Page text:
Health threat in Taneytown Carroll County: Failing city sewer system demands prompt action.


WHEN IT RAINS, it pours, as we all know in soggy Central Maryland. So it should come as no surprise that Taneytown is no exception to the rule.

Heavy rains this year have repeatedly exposed a long-neglected problem with Taneytown's antiquated, over-burdened, leaking sewer system that has flooded basements of homes with untreated wastewater and disgorged raw sewage into the streets.

The state Department of the Environment has ordered Taneytown to upgrade its inadequate sewage treatment plant, stop releasing sewage into streets during storms and develop an emergency overflow plan. Otherwise, the Northwest Carroll municipality will be cited for sanitation and environmental violations.

Instead of quibbling about proposed solutions, and about the high costs, it's time for the city of 5,000 to move promptly toward a series of solutions -- not in confrontation with the state, but in cooperation, so that state and possibly federal grants may help with the work.

First, the overflow emergency plan must be developed to avoid environmental pollution and public health dangers. Closing storm drains and pumping sewage to storage trucks are two potential solutions. But eventual expansion of the municipal treatment plant is not the immediate solution.

Second, new connections to the system must be halted. Expanding the customer load over 10 percent in the past year exacerbated the problem; their fees did not contribute to any solution -- or pay for uninsured damages to other residents' flooded homes.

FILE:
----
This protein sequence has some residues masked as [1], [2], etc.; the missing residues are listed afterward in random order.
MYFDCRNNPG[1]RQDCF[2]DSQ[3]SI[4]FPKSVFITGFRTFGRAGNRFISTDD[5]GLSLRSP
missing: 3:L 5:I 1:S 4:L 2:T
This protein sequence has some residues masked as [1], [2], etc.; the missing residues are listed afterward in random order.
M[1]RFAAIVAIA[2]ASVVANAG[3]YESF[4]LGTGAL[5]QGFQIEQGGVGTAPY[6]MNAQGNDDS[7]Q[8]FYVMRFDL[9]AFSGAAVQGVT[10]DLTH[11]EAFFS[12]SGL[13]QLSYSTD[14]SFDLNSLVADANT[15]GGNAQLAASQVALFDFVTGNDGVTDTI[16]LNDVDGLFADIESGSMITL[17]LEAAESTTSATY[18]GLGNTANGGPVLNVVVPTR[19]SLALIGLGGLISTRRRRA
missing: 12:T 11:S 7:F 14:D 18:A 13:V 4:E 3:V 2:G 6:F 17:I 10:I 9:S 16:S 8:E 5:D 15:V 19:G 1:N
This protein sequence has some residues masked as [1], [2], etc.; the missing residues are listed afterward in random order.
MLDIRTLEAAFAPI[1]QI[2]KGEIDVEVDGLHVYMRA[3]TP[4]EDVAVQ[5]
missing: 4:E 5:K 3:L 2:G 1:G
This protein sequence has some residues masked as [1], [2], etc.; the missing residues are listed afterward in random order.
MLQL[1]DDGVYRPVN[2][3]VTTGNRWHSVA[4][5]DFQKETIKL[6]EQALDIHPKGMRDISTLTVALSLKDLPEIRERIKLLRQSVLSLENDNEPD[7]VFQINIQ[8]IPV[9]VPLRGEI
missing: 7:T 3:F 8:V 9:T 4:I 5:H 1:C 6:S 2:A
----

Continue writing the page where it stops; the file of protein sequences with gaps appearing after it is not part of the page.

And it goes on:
Third, the list of possible causes of storm water infiltration -- and resulting backups into homes -- often cited by city fathers needs to be examined and confirmed. Bids to test the system for these inflows will be opened this month, seven months after the problem was evident.

The city has been slow to upgrade the 40-year-old system, to replace cracked and porous clay pipes, and to expand treatment plant capacity. And it has been intentionally lenient in allowing new homes to connect to the system, to promote growth. That must change.

This is not another debate about the desirability of growth, but about a serious public health problem. The state can't afford to ignore that danger. Neither can Taneytown.

Pub Date: 8/02/96

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